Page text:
‘The Healing Pain Podcast’ episode with David Butler

Joe Tatta has interviewed David Butler for The Healing Pain Podcast in an episode entitled ‘Explain Pain and the Biopsychosocial Model’. You can check out the episode and related blog.

The context:

I have something special planned. I am breaking open the vault to share with you one of my favorite interviews from the 2016 Healing Pain Summit and that is the interview with Physiotherapist and Explain Pain Master, David Butler. David Butler is a physiotherapist, international educator and adjunct professor at the University of South Australia and an honorary lifetime member of the Australian Physiotherapy Association. His professional interests focus of course on the effective treatment of chronic pain, but also on the integration of pain education as an effective treatment for both the public and professionals. He’s the author of numerous books, chapters and articles, the two most popular being Explain Pain and Explain Pain Supercharged.

A taste of the interview (Joe’s questions in bold, David’s responses in italics)

You brought up the point of education and how education can impact people who have pain. As people read this they’ll start to think, “He’s talking about Cognitive Behavioral Therapy almost.” How does something like CBT differ than explaining pain than a traditional physical therapist would use?

CBT is obviously the most well-known of the psychological methods, and I think explaining pain and CBT both offer a lot to each other but they’re still to merge. There are some issues with CBT though because one of the features of CBT that is taught in the UK, perhaps in the US as well, is that if you have pain then CBT can help you function better but then they don’t think can you change pain. One thing we believe firmly and the data shows, is that we believe that not only can you function better, but pain can also change. There’s a fundamental turn that is linked to that to take it on. That is we should be considering pain treatment, not pain management.

You brought up two points that I want to touch on. The first is what is a biopsychosocial approach? How does it differ from what many clinicians have been practicing for the past five decades?

It’s a big, clumsy word, but I’m afraid we don’t have anything better at the moment. It’s become a bit trendy. I don’t know in the US but here it’s quite trendy to say, “I’m biopsychosocial.” Very few people understand what it is and the true strength of it. I must admit I did a doctorate in it. I’m not sure that I still quite understand it. If I could briefly, the bio in biopsychosocial is not biomedical, it’s big bio and that includes the biological processes within the tissues of the body, within the brain, within the mental frameworks and the interactions between them. The psycho includes the psychological components which interestingly are increasingly being biologized. By that for example, catastrophization. We know some of the immune changes that occur with catastrophization which by the way makes it good to help explain catastrophization.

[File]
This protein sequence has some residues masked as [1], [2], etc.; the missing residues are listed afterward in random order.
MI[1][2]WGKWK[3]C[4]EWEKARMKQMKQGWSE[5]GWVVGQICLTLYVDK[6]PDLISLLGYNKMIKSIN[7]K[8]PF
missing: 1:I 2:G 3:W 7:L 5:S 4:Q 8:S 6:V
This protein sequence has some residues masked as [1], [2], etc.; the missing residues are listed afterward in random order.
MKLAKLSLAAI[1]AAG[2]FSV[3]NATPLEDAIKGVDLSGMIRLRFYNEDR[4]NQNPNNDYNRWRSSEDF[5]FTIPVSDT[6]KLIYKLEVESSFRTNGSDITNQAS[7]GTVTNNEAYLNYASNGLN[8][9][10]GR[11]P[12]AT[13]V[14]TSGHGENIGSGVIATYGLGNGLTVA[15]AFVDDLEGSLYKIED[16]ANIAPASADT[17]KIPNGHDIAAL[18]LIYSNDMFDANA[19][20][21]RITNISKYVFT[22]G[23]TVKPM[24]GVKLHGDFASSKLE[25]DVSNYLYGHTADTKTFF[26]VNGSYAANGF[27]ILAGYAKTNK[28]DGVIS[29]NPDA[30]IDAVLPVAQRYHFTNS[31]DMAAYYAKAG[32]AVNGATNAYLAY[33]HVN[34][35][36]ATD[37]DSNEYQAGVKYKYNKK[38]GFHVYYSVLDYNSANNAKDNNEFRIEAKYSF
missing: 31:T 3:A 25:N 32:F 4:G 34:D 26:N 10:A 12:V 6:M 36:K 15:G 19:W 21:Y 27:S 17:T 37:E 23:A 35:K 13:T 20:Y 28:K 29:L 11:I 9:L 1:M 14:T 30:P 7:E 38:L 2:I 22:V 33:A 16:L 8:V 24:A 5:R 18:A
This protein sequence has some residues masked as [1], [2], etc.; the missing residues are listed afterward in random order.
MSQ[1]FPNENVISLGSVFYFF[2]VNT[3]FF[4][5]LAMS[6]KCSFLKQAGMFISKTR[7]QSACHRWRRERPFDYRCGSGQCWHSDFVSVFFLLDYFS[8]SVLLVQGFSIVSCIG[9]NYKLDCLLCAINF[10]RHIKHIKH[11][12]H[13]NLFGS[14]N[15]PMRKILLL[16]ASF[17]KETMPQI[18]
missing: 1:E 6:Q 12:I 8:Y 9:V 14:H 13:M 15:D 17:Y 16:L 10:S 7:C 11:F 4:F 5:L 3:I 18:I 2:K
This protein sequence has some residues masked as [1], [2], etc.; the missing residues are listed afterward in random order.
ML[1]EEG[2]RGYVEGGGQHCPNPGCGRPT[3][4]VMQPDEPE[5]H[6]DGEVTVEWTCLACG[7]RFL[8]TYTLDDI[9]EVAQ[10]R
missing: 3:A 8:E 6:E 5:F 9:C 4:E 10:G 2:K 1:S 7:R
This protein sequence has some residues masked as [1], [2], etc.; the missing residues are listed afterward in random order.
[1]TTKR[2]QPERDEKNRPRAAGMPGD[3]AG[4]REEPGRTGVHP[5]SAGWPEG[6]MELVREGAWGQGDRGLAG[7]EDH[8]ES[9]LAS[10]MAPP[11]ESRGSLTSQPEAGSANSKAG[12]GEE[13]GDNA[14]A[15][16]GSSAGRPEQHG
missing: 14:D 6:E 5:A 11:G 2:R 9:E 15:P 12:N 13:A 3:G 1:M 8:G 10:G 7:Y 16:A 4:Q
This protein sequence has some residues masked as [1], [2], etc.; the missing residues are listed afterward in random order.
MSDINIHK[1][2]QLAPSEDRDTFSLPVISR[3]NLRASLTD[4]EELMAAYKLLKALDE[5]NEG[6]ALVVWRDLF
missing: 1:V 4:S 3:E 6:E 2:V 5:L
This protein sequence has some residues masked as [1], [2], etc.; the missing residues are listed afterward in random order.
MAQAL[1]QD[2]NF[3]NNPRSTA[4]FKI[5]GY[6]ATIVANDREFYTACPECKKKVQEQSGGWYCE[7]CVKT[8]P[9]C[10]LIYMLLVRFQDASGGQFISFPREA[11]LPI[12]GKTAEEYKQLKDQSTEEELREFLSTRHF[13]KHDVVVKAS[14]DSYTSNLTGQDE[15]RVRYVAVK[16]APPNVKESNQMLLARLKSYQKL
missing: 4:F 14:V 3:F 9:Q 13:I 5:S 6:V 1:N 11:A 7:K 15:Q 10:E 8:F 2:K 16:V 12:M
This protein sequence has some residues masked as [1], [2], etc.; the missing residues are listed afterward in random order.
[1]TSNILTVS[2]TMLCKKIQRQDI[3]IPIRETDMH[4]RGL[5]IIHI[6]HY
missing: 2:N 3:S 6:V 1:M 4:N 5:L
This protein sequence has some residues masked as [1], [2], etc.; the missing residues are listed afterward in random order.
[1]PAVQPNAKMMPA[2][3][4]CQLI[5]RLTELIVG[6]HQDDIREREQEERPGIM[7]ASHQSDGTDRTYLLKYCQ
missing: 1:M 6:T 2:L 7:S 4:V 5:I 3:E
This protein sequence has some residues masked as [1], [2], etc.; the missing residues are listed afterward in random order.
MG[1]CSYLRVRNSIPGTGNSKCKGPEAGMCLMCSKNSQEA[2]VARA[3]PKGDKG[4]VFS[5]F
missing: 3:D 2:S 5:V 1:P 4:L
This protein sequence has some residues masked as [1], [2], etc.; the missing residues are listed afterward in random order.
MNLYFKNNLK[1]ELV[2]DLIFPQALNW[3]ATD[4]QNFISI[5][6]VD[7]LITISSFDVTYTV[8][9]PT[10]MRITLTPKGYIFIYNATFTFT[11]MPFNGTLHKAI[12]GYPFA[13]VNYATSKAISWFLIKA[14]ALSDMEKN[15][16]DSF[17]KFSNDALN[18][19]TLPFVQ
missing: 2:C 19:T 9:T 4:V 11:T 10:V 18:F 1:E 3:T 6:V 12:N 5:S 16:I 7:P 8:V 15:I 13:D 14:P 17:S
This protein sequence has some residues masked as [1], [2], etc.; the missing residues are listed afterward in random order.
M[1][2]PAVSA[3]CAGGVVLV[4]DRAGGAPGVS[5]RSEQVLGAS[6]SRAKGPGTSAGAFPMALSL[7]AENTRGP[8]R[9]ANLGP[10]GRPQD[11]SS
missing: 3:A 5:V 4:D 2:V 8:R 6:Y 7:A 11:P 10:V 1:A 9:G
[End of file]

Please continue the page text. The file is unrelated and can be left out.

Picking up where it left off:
The social side, which is often missed in our health profession, but I always tell people if you’re with a patient and that patient is telling you about their pain state, if you can suddenly realize, “This is not a problem just with this person. This is a problem in society as a whole.” Then you’d get the social part of biopsychosocial. There’s the other framework, the biomedical framework, the find it and fix it. By the way, we never want to let it go because there are some fabulous pieces in biomedical thinking, and I would say many of your audience, there would be some who would not be alive today if somebody didn’t have a detailed biomedical hunt for pathology.

You can read or listen to the entire interview here.

– Noigroup


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Remaining 2018 Australian courses

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PARRAMATTA  5-7 OCTOBER EP | GMI


2019 Australia and New Zealand

AUCKLAND 15 – 17 MARCH 2019 EP | GMI

AUCKLAND  23 – 24 MARCH 2019 MONIS

ADELAIDE  6 – 7 APRIL 2019 MONIS

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MELBOURNE  5-7 JULY EP | GMI

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